Living With Hemorrhoids

A Natural Approach To Health


Living With Hemorrhoids

I had a question the other day about hemorrhoids.

Hemorrhoids are swollen veins in your anal canal.

They’re a common problem, they can be painful, but they’re usually not serious.

Veins can swell inside your anal canal to form internal hemorrhoids.

Or they can swell near the opening of your anus to form external hemorrhoids.

You can have both types at the same time.

The symptoms and treatment depend on which type you have.

Too much pressure on the veins in your pelvic and rectal area causes hemorrhoids.

Normally, tissue inside your anus fills with blood to help control bowel movements.

If you strain to move stool, the increased pressure causes the veins in these tissues to swell and stretch.

This can cause hemorrhoids.

Diarrhea or constipation may also lead to straining and can increase pressure on the veins in your anal canal.

Pregnant women can get hemorrhoids during the last 6 months of pregnancy.

This is because of increased pressure on the blood vessels in the pelvic area.

Straining to push the baby out during labor can make hemorrhoids worse.

Being overweight can also lead to hemorrhoids.

The most common symptoms of hemorrhoids include:

>Bleeding during bowel movements.  You might see streaks of bright red blood on the toilet paper after you strain to have a bowel movement.


>Rectal pain.  It may be painful to clean your anal area.

Internal hemorrhoids.  With internal hemorrhoids, you might see bright red streaks of blood on toilet paper or bright red blood in the toilet bowl after you have a normal bowel movement.

You may see blood on the surface of the stool.

Internal hemorrhoids often are small, swollen veins in the wall of your anal canal.

But they can be large, sagging veins that bulge out of the anus all the time.

They can be painful if they bulge out and are squeezed by your anal muscles.

They can be very painful if the blood supply to the hemorrhoid is cut off.

If hemorrhoids bulge out, you also might see mucus on the toilet paper or stool.

External hemorrhoids.  External hemorrhoids can get irritated and clot under your skin, causing a hard, painful lump.

This is called a thrombosed, or clotted, hemorrhoid.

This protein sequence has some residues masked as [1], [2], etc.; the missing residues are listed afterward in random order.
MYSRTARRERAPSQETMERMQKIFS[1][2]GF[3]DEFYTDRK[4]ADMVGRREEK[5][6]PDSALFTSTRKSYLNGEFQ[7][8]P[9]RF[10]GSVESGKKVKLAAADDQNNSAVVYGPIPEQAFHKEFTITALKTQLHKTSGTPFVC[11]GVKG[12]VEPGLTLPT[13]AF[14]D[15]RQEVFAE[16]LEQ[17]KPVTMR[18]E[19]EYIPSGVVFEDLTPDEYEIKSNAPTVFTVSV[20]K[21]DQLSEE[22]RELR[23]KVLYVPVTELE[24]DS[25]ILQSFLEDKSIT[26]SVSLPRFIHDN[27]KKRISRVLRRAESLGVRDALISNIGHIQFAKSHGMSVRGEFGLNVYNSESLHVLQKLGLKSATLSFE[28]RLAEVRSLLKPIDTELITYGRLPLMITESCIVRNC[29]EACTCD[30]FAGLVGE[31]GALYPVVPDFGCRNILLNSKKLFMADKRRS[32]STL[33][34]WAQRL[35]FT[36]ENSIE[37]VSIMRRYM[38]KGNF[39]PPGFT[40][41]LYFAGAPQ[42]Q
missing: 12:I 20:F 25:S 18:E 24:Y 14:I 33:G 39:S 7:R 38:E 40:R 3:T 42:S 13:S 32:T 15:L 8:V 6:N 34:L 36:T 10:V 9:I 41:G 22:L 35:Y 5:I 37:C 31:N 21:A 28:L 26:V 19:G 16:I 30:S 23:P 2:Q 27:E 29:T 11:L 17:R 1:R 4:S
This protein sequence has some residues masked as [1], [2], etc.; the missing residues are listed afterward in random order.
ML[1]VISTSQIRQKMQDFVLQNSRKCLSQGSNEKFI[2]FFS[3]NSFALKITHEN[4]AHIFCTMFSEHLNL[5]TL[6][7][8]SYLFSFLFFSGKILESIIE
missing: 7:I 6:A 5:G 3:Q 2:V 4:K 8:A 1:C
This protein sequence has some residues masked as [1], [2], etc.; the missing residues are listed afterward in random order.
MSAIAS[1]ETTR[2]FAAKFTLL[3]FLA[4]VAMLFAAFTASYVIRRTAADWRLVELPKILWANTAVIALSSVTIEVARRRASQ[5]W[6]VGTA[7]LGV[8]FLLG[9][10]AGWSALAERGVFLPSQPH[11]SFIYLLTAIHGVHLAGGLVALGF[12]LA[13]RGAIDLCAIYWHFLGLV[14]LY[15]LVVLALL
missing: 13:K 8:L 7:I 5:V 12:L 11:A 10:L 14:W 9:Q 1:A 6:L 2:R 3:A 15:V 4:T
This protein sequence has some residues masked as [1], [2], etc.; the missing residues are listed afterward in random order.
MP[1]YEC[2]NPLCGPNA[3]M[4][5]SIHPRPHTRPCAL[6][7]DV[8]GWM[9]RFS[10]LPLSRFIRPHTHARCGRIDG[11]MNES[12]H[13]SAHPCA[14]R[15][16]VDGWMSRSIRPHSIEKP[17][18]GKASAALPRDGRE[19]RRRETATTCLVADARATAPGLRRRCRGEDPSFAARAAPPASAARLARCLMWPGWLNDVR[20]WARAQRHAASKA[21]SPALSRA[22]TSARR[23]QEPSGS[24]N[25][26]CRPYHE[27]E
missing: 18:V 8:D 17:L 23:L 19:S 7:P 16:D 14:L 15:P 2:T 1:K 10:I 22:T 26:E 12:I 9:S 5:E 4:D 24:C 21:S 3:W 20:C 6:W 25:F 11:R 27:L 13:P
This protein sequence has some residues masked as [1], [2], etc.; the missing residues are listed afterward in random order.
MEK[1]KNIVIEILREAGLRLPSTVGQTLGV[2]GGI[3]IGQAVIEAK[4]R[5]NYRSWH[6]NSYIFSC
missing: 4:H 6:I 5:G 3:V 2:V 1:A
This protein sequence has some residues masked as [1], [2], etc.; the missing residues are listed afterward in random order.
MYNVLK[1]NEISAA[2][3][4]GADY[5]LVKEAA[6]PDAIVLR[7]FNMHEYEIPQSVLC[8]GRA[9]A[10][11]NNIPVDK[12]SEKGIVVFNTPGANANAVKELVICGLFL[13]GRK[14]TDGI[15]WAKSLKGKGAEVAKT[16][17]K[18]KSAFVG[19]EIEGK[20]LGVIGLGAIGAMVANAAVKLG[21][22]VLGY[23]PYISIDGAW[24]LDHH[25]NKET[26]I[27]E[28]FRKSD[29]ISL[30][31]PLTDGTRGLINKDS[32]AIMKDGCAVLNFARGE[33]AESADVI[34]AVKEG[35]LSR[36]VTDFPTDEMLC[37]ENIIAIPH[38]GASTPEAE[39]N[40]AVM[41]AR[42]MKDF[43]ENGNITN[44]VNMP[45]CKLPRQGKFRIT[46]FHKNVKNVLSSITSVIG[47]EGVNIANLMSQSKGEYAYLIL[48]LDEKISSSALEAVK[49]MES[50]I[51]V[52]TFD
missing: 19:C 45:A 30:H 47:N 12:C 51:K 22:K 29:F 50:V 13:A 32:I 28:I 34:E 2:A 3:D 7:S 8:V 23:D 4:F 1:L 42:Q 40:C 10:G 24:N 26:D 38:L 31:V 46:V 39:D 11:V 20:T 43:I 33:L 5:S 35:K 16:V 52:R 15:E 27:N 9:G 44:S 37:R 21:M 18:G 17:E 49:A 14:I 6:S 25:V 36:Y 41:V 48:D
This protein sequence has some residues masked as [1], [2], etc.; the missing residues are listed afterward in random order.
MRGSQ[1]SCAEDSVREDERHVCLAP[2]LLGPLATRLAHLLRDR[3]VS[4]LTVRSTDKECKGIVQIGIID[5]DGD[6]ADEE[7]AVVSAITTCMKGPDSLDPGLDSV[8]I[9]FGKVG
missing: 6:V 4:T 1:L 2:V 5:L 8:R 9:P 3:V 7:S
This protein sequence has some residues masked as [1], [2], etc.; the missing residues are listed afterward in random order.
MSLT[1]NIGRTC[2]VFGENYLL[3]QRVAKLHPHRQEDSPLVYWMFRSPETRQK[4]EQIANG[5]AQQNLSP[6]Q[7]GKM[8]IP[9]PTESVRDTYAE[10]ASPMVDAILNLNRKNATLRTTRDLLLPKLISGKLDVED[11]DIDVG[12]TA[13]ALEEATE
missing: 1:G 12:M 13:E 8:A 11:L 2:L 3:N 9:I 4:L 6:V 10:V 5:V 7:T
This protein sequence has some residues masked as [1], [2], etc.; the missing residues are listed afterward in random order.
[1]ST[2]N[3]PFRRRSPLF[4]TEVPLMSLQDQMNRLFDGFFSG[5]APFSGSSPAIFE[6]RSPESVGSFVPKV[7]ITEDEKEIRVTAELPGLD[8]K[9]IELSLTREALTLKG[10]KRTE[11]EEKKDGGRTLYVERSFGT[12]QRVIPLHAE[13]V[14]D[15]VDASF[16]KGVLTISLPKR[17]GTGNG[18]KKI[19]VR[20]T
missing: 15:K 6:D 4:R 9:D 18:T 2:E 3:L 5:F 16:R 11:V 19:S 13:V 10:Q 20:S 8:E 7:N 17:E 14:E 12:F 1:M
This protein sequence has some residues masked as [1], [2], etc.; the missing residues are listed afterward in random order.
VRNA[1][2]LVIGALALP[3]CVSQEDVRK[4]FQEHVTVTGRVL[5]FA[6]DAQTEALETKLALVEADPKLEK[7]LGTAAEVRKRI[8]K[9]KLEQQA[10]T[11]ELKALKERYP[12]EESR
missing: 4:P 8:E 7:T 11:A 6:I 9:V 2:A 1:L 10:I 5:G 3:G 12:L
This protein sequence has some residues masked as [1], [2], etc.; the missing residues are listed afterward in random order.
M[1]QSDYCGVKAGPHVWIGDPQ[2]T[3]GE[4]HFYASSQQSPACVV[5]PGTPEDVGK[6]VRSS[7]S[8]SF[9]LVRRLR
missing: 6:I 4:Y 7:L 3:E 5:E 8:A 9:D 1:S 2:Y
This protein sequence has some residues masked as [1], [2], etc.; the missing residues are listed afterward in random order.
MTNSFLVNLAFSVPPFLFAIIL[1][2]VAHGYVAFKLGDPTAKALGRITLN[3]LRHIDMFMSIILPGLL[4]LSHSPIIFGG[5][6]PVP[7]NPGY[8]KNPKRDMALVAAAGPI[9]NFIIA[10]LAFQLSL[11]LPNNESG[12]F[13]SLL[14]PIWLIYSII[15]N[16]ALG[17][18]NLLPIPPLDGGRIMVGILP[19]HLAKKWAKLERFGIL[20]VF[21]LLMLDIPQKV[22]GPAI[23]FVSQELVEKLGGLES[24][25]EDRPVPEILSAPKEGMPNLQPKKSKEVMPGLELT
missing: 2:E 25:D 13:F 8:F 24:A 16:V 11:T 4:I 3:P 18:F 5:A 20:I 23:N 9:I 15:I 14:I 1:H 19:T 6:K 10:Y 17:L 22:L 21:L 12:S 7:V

Most hemorrhoids can be treated at home.

Healthy habits can help you prevent hemorrhoids or keep them from getting worse.

To deal with hemorrhoids it’s beneficial to:

*Maintain good bowel health; review my blog post on poop

*Drink 6-8 cups of purified water daily to soften stool, flush the system, and keep hydrated.

*Increase your essential fats (flax oil, olive oil, Omega-3 oils).

*Eat lots of fresh, raw fruits and veggies.

*Consider fresh juicing.

*Eat a fiber-rich diet.

*Consider a liver, gallbladder and/or colon cleanse.

*Consider enemas.

*Get regular exercise.

*Practice good stress and relaxation techniques.

*Take a natural calcium/magnesium supplement because this supports bowel function.

*Discover “hidden” allergies and sensitivities as discussed above.

*Eliminate toxic exposures of all kinds.

*Eliminate caffeine or other stimulants.


It’s essential to use:  Vita-Lea, Protein, Herb-Lax, Fiber, Optiflora, Alfalfa, DTX, Calcium/Magnesium.

It’s important to use:  B-Complex, Vitamin C, Lecithin, OmegaGuard, Vitamin D, Vitamin E.

It’s beneficial to use:  Garlic, CoQHeart, Stress Relief Complex, Vivix.

Please comment below, like, retweet, and share with your friends!

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PS:  If you have any questions about hemorrhoids, and would like to know how supplements can help, give us a call at 715-431-0657.  We’re here to help.


1 Comment

  • hemorrhoid treatment

    Reply Reply September 10, 2013

    Wow! This blog looks just like my old one! It’s on a completely different subject but it has pretty much the same layout and design.
    Great choice of colors!

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